Well, thank you all for your answers.
I'm a Lisp newbie. I do realize I'm asking lame questions, but I haven't had any touch with Lisp before. Programming is my hobby, my passion, and now also my profession. I started to study Lisp, because I came to conclusion that I just can't afford not using this language. I was about to switch from Java to Scala (Java lacks FP features), but I realized that Lisp is a (the?) language I can extend however I like...
Now, I'm reading "Practical Common Lisp". Although I don't find this lecture perfect (I'm going also to read "Successful Common Lisp" and "On Lisp"), and many Lisp concepts are hard to understand, I'm starting to use this language. Lisp is not my first programming language, but I hope it to be the last one
So please excuse me asking obvious questions, but the Lisp concepts are really "foreign" for me.
findinglisp wrote:Remember that Lisp has often been used to create long-running programs that may not terminate for years. In these cases, debugging is done while the program runs.
Now I get it. Although I'm not interested in programs which run for years (but months sounds much more interesting...), I can see the point. Lisp is quite different from any other tool I know (Java, Python, C, etc.); as far as I understand it, Lisp programs can be debugged and fixed while running.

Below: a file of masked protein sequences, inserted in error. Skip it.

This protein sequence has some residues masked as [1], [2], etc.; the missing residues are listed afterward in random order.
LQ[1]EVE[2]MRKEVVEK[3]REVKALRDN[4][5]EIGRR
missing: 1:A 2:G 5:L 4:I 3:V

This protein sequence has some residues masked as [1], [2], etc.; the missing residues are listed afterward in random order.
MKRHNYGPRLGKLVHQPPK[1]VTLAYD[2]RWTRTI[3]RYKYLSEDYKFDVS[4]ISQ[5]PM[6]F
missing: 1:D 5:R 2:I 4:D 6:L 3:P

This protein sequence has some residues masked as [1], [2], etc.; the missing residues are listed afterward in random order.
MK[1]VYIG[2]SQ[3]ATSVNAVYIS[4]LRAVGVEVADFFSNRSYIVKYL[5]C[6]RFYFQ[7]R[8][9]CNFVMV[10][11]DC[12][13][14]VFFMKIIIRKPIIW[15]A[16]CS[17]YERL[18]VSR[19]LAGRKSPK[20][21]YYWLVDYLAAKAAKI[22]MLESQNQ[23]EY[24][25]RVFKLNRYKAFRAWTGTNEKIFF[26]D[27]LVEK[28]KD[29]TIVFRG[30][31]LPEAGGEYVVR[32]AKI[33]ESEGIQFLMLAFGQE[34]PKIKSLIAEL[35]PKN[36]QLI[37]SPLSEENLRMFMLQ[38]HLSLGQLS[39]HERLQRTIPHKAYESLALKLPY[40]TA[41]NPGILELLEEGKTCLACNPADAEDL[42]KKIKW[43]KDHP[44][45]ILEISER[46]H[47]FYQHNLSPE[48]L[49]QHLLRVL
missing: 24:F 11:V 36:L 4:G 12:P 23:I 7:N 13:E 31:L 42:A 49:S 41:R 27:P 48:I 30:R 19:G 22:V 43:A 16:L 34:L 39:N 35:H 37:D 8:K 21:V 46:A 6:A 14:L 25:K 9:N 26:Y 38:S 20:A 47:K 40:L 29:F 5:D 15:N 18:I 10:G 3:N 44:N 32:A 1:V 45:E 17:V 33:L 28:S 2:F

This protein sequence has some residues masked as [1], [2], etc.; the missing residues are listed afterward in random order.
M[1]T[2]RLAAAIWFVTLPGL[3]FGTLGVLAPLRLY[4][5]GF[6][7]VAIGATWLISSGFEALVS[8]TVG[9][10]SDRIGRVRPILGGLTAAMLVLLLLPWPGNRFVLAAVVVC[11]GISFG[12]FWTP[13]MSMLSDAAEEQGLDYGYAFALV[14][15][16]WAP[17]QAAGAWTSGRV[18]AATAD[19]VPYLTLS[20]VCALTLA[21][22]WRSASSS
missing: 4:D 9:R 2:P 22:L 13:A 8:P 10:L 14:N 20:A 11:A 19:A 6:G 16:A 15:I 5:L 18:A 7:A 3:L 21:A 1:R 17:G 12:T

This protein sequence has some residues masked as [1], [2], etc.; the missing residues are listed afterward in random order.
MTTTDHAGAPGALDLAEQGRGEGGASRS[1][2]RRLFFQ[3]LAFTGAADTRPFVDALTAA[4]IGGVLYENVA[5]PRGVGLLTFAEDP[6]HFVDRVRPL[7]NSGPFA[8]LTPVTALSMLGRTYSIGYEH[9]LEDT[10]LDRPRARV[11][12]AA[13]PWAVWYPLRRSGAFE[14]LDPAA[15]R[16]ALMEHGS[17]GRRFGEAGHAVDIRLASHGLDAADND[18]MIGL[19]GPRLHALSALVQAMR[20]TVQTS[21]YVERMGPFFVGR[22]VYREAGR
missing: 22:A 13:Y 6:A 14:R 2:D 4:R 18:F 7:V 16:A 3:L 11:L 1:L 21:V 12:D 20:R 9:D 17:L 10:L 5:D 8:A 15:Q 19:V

Ramarren wrote:The example of when the difference matters which I ran into a few times are configuration variables, which have some default values, but which you might want to change from the REPL when developing/testing the program.
It sounds very interesting...
(A small OT: greetings from Silesia! I wasn't expected to meet so many people from Poland on this forum
JamesF wrote:What I mostly work on is a web application, an online store (or two). When I'm working on the development machine, there's little damage to be done by b0rking the configuration variables that define the database connection: I just curse my own stupidity, fix the definitions and carry on. When I log into the production machine, on the other hand, I generally do it to upgrade the application, which I do by reloading the relevant system(s) in the currently running image. This is nice and convenient, as it means there's no downtime while I restart the app server.
And this idea just rocks!
Well, I'm not interested in web apps (for now; I might be in a couple of months, though!), but I'm very interested in scientifical software and server-client apps. The ability to debug/update software without stopping it is worth any effort.